‘I've Performed Very, Very Poorly’ - Thomas On Underachieving In Majors

The American has given a damning verdict on his own performances as he tries to win only his second Major at Augusta National

Justin Thomas takes a tee shot at the 2022 WGC-Match Play
(Image credit: Getty Images)

Justin Thomas has given a brutally honest assessment of his largely underwhelming performances in Majors ahead of this year’s first at Augusta National.

The American has only one Major win in his career so far, the 2017 PGA Championship. Worryingly, he’s also only carded one top-10 finish at The Masters in six attempts, when he finished fourth in 2020. With the first Major of the year almost upon us, he didn’t hold back on his record in golf’s biggest events. When asked if he feels he’s underachieved in Majors, Thomas said:

“I know I have. I have not even close to performed well in my entire career in Majors. I had a good year in '17. I had one good major there at the PGA, I think in '18, and played well at the Masters here in '20. But in terms of a result standpoint, which is at the end of the day is all that matters when it comes to tournaments is how you finish at the end of the week, but no, I feel like I've performed very, very poorly.”

Thomas’ underwhelming form in Majors has been puzzling, not least because the World No.7 regularly cards top 10 finishes and wins on the PGA Tour. He has finished in the top 10 in four of his seven tournaments in 2022, while he has 16 professional career wins, including that solitary Major in 2017. Still, Thomas puts his poor Major form down to expecting too much of himself:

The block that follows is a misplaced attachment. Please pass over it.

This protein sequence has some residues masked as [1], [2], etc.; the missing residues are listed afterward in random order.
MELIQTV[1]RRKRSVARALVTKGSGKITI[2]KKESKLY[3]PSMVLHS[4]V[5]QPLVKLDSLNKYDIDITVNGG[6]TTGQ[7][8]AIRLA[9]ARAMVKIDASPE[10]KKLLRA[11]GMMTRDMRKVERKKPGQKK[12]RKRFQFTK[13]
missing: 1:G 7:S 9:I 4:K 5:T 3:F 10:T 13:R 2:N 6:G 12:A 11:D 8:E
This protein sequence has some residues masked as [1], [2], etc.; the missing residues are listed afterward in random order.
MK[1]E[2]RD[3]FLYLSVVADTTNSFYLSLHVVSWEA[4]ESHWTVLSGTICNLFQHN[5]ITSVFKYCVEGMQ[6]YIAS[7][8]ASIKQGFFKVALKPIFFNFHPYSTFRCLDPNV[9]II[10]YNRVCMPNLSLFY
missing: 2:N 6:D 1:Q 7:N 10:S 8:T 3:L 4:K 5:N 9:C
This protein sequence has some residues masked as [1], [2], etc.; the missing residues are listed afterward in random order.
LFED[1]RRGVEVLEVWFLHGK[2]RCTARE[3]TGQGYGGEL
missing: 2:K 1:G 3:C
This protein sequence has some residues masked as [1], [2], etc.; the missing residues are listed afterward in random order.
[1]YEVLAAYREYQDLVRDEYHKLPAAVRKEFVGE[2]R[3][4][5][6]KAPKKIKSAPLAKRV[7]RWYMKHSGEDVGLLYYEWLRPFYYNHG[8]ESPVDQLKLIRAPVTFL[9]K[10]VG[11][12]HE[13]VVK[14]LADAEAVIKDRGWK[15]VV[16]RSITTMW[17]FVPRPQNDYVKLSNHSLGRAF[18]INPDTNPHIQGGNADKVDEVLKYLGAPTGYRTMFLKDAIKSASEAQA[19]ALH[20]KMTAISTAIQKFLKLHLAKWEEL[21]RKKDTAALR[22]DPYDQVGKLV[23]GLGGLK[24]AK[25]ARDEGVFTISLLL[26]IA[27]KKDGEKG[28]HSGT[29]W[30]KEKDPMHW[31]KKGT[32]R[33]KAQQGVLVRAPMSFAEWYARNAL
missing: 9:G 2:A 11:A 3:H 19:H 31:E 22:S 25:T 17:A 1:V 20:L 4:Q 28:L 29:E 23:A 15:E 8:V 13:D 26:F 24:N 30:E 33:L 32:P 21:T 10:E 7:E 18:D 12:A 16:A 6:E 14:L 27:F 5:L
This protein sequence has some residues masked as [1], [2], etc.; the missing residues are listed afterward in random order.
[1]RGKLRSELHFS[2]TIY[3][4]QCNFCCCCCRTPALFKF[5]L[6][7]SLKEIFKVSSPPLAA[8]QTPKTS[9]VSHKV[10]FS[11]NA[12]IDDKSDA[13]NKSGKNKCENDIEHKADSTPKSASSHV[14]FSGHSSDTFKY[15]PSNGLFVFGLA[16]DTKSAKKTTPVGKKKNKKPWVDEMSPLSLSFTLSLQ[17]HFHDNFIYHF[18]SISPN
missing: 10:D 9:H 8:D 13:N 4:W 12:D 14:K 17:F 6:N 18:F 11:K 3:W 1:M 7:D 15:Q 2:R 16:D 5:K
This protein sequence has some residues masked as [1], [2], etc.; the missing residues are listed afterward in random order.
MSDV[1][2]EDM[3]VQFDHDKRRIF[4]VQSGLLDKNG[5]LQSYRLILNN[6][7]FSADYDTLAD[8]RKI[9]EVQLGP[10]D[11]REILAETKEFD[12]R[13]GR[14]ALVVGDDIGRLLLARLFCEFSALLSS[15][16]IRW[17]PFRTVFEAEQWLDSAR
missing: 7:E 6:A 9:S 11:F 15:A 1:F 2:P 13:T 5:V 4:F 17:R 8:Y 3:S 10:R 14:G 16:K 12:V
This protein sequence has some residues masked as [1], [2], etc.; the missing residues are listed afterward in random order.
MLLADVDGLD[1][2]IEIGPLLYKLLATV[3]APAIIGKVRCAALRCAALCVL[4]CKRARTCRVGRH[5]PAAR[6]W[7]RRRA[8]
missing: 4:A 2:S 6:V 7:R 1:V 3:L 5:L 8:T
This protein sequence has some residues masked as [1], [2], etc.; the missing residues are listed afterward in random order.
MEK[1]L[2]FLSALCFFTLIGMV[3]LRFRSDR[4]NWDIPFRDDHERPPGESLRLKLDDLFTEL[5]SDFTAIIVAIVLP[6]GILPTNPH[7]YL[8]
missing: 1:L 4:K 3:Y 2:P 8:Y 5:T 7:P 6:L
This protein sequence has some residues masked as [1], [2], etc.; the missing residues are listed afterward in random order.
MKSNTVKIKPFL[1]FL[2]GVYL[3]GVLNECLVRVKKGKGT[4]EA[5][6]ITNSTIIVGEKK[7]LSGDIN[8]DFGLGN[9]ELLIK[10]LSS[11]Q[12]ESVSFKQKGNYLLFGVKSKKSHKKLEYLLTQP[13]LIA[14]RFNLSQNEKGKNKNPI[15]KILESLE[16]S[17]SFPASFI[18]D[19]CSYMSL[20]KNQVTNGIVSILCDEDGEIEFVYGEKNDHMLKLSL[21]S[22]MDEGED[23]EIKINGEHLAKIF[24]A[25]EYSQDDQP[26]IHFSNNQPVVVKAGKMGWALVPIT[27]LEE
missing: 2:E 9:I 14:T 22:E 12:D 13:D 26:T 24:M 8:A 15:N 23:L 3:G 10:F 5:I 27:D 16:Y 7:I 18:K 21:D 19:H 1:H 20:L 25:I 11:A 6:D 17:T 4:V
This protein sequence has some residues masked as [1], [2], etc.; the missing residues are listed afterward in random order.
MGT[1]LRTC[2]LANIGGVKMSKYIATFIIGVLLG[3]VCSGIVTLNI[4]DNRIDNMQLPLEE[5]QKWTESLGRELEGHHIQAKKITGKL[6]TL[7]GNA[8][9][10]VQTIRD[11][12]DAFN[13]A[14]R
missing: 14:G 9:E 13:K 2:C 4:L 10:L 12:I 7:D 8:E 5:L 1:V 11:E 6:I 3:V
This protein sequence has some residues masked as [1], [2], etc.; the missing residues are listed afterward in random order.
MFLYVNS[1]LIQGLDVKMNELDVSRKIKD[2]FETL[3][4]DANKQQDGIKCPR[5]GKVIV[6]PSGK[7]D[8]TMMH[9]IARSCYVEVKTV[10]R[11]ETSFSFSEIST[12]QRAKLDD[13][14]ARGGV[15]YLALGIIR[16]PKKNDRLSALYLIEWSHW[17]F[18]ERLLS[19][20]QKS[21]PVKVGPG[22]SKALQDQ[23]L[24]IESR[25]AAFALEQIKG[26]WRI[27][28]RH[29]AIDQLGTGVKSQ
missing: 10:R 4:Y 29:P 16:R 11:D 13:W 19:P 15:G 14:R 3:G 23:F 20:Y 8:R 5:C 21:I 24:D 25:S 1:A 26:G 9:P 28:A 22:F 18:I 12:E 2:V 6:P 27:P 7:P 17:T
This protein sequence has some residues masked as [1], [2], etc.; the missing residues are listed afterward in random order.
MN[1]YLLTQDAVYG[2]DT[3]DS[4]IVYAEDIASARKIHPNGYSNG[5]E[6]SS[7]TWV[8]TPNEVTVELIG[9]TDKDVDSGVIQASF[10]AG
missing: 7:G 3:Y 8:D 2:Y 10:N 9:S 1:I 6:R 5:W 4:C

“I feel like I've learned, but I've just put too much pressure on myself in the past and maybe put the tournament on too much of a pedestal and tried to, you know, just overdo things when in reality I should have faith in my game and the things that I can do on the course, with the golf ball, whatever it is. I just need to get a little bit better at kind of getting in my own world and just going to play golf.”

Thomas also attributes some of his disappointing Major performances to his approach to the biggest tournaments. He said: “It's weird. It doesn't make sense. Why would I try any harder for this event than I did for Kapalua or anything else? But at the end of the day, everyone does. You want to be peaking for - before it was four times a year, now it's five times a year, looking at the FedExCup as well. That's the goal. You want to be playing well but not the best that you can, and then once you get into April, you want to peak some and not necessarily plateau or go down, but kind of maintain it a little bit and go up a little bit more as you get to the PGA. So just kind of keep finding what works for you, and everyone's different.”

The 28-year-old, who recently vented his frustration at his declining world ranking, admits his quest to find his best form in Majors is a work in progress. He said: “I clearly still haven't found what my answer is, but obviously I'm getting very, very close. At the end of the day, I just play better golf, and it's all good.”

Mike Hall

Mike has over 25 years of experience in journalism, including writing on a range of sports throughout that time, such as golf, football and cricket. Now a freelance staff writer for Golf Monthly, he is dedicated to covering the game's most newsworthy stories. 

He has written hundreds of articles on the game, from features offering insights into how members of the public can play some of the world's most revered courses, to breaking news stories affecting everything from the PGA Tour and LIV Golf to developmental Tours and the amateur game. 

Mike grew up in East Yorkshire and began his career in journalism in 1997. He then moved to London in 2003 as his career flourished, and nowadays resides in New Brunswick, Canada, where he and his wife raise their young family less than a mile from his local course. 

Kevin Cook’s acclaimed 2007 biography, Tommy’s Honour, about golf’s founding father and son, remains one of his all-time favourite sports books.